In a nutshell after studying all the diets and after going on many of them myself, I conclude the healthiest way to eat is:
- With variety
- Not too much meat
- Fish at least once a week
- More plant based
- Limit dairy products
- Lots of vegetables and a some fruit
- High fiber grains in breads, cereals and pasta
- Protein at every meal
- Limit simple sugars and avoid high fructose corn syrup
- Eat what your body is calling you to eat.
- Eat the foods that bring you joy and energy.
- Eat in moderation
What about drinking?
It is no secret that water is important. Our body consists of 75% water. Our cells and organs need water to function. Water keeps every thing flowing. Water is cleansing. The most important thing you can drink is water. There is controversy about the amount of water one needs, but there is no argument that we don’t live very long with out water. Can you over do water? Of course! We can overdo everything.
What about other beverages? There are other ways to get fluids into our body. Fresh fruit and vegetable juices are wonderful supplements for health.
Coffee and tea have some benefits, but only in moderation. They are caffinated beverages and actually encourage our system to eliminate water. They actually can dehydrate us. The plusses of coffee is that it is a stimulant and can give us energy when we are tired and also, let’s face it-those of us that love a cup of coffee with the morning paper are drinking it because of the ambiance of it-for how it feels as it goes down and more than likely because we are in the habit of drinking it.
Tea is a little different. Caffinated tea can be a stimulant and Green tea has been reported to prevent and even attack some cancers. All the data is not in.
Tea has been found to have some strong antioxidants that help prevent disease and in some cases aid in curing cancers.
Decaffeinated herbal teas are not only refreshing but can have some medicinal value. Herbal teas have a connection to relaxation and quiet.
Wine and alcohol seem to have a place in a healthy diet, when consumed very moderately. For men this is about 2 drinks a day and for women no more than 1 drink a day. A drink is 6oz of wine, 8 oz of beer, 1 oz of liquor. Beyond this amount alcohol does more harm than good. Alcohol adds calories to the diet and also can be dehydrating.
Whenever you are consuming any beverage other than water it is best to have a glass of water with the other beverage. This allows you to enjoy the beverage of your choice but also to dilute it and allow the water to rehydrate your system.
What are you doing?
Whatever you do it must be in line with your values and goals. Your body needs to move so hopefully you are doing something other than sitting or driving. Your body needs walking and bending and stretching and playing. Without movement on a regular basis your body will become stiff and your entire system will suffer.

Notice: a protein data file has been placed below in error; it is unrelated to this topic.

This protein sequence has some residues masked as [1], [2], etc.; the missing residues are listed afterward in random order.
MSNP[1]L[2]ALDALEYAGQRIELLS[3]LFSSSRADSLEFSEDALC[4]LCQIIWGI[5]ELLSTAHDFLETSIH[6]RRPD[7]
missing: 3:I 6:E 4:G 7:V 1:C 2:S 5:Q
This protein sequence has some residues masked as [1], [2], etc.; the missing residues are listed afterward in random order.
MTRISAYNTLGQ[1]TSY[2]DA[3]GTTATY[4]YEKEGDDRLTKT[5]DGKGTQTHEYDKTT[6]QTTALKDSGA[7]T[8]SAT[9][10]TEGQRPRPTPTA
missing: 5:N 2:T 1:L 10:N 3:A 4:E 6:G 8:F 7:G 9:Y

The doing should include daily exercise of some sort. It needn’t be so strenuous you dread doing it, but it should be enough that your body has to make some effort and in the act of doing the body is lubricated. Walking is by far the best and most natural exercise. Buy a pedometer and make your goal 10,000 steps (5 miles) a day.
Are you working at a job you love? Gardening is great doing. What about traveling. Are you doing some traveling – even if it is exploring a local park or place you have never been to? Pretend you took an airplane to come to this beautiful place and enjoy all the sites.
Do what you love.
What are you thinking?
This is the most important question, because if your thinking is in order all the other questions will fall into place. We do not over eat or drink or become sedentary because we are happy people and it feels good to our system. Generally happy people are full of life and enjoy what they eat, what they drink and what they do. Unhappy people abuse food and drink and either do nothing productive or resent everything they are doing.
This is the most important question to ask yourself.
Recently I was talking to someone who said, “You know, I am doing everything right. I am eating practically a vegetarian diet, I don’t drink, I don’ smoke, I work out with weights every other day and then walk and do aerobics 4 times a week, but I still feel like crap.”
So I asked – “What are you thinking?” she said – well –that is a problem. My thoughts are very conflicted. “ She proceeded to share some of her most recent issues. The main source of conflict is her interpersonal relationships and some issues at work.
That was it. She could do all of the exercise she wanted and eat very healthy indeed, but if her thinking stays conflicted she will continue to feel bad.
Each person needs to examine his or her own thoughts. What do you think from one moment to the other? What motivates you? What are your values? Who are you? What do you believe?
These are the questions that need to be examined in order to fully be healthy and alive.
And while you are questioning you may feel like crap, because it may be the first time you are really honest with yourself. It may be that for years you covered up all of your conflicting thoughts with distractions. Some people become workaholics. Being deep in thought about a project that needs to be completed prevents you from looking deeply within at your true thoughts.
Everyone is struggling in his or her own way with the existential questions. Some have found answers enough to move forward and live life fully. Others retreat to a mountain where they feel most comfortable with themselves and no interpersonal relationships to contend with. Look deeply within. You can only hide from yourself for so long